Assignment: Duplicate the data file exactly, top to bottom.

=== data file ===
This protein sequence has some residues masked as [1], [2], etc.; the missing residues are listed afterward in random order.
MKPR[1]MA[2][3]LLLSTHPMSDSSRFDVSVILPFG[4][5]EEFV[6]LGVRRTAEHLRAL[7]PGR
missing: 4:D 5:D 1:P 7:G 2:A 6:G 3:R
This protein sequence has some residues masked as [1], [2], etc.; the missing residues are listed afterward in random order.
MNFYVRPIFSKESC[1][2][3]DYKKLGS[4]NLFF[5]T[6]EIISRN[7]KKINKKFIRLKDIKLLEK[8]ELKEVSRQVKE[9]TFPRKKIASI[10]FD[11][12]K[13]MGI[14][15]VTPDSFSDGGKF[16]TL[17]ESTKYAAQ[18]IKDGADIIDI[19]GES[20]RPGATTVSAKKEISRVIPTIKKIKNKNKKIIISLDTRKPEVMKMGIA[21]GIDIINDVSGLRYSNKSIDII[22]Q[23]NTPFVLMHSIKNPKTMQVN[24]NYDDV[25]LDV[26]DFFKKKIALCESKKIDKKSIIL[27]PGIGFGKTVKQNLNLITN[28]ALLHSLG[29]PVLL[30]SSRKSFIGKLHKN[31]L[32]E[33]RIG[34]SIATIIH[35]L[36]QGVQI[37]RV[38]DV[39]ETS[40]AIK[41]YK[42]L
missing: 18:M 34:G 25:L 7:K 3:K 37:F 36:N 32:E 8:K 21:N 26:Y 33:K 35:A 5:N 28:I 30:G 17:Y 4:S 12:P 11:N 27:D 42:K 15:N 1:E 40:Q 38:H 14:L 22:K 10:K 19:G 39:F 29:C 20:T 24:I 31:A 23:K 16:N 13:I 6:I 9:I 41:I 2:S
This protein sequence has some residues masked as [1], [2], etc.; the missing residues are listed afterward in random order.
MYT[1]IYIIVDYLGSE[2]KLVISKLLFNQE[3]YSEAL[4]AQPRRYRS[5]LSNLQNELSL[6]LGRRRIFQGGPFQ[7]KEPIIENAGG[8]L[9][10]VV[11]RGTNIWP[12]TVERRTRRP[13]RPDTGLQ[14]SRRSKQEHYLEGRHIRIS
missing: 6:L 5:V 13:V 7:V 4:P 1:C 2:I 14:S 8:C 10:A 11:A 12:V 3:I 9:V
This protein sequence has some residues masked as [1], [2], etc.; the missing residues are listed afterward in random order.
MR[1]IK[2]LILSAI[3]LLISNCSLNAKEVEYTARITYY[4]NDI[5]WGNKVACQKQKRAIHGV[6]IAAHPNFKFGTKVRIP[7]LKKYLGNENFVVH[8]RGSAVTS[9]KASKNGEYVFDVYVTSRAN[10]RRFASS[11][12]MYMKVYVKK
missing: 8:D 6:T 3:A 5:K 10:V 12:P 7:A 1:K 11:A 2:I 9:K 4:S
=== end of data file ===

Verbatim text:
This protein sequence has some residues masked as [1], [2], etc.; the missing residues are listed afterward in random order.
MKPR[1]MA[2][3]LLLSTHPMSDSSRFDVSVILPFG[4][5]EEFV[6]LGVRRTAEHLRAL[7]PGR
missing: 4:D 5:D 1:P 7:G 2:A 6:G 3:R
This protein sequence has some residues masked as [1], [2], etc.; the missing residues are listed afterward in random order.
MNFYVRPIFSKESC[1][2][3]DYKKLGS[4]NLFF[5]T[6]EIISRN[7]KKINKKFIRLKDIKLLEK[8]ELKEVSRQVKE[9]TFPRKKIASI[10]FD[11][12]K[13]MGI[14][15]VTPDSFSDGGKF[16]TL[17]ESTKYAAQ[18]IKDGADIIDI[19]GES[20]RPGATTVSAKKEISRVIPTIKKIKNKNKKIIISLDTRKPEVMKMGIA[21]GIDIINDVSGLRYSNKSIDII[22]Q[23]NTPFVLMHSIKNPKTMQVN[24]NYDDV[25]LDV[26]DFFKKKIALCESKKIDKKSIIL[27]PGIGFGKTVKQNLNLITN[28]ALLHSLG[29]PVLL[30]SSRKSFIGKLHKN[31]L[32]E[33]RIG[34]SIATIIH[35]L[36]QGVQI[37]RV[38]DV[39]ETS[40]AIK[41]YK[42]L
missing: 18:M 34:G 25:L 7:K 3:K 37:F 36:N 32:E 8:K 21:N 26:Y 33:K 35:A 5:N 28:I 30:G 17:Y 4:S 12:P 11:N 27:D 42:K 15:N 1:E 40:Q 38:H 14:L 22:K 10:K 19:G 39:F 29:C 20:T 24:I 31:A 23:K 16:N 13:I 6:I 9:I 41:I 2:S
This protein sequence has some residues masked as [1], [2], etc.; the missing residues are listed afterward in random order.
MYT[1]IYIIVDYLGSE[2]KLVISKLLFNQE[3]YSEAL[4]AQPRRYRS[5]LSNLQNELSL[6]LGRRRIFQGGPFQ[7]KEPIIENAGG[8]L[9][10]VV[11]RGTNIWP[12]TVERRTRRP[13]RPDTGLQ[14]SRRSKQEHYLEGRHIRIS
missing: 6:L 5:V 13:V 7:V 4:P 1:C 2:I 14:S 8:C 10:A 11:A 12:V 3:I 9:V
This protein sequence has some residues masked as [1], [2], etc.; the missing residues are listed afterward in random order.
MR[1]IK[2]LILSAI[3]LLISNCSLNAKEVEYTARITYY[4]NDI[5]WGNKVACQKQKRAIHGV[6]IAAHPNFKFGTKVRIP[7]LKKYLGNENFVVH[8]RGSAVTS[9]KASKNGEYVFDVYVTSRAN[10]RRFASS[11][12]MYMKVYVKK
missing: 8:D 6:T 3:A 5:K 10:V 12:P 7:A 1:K 11:A 2:I 9:K 4:S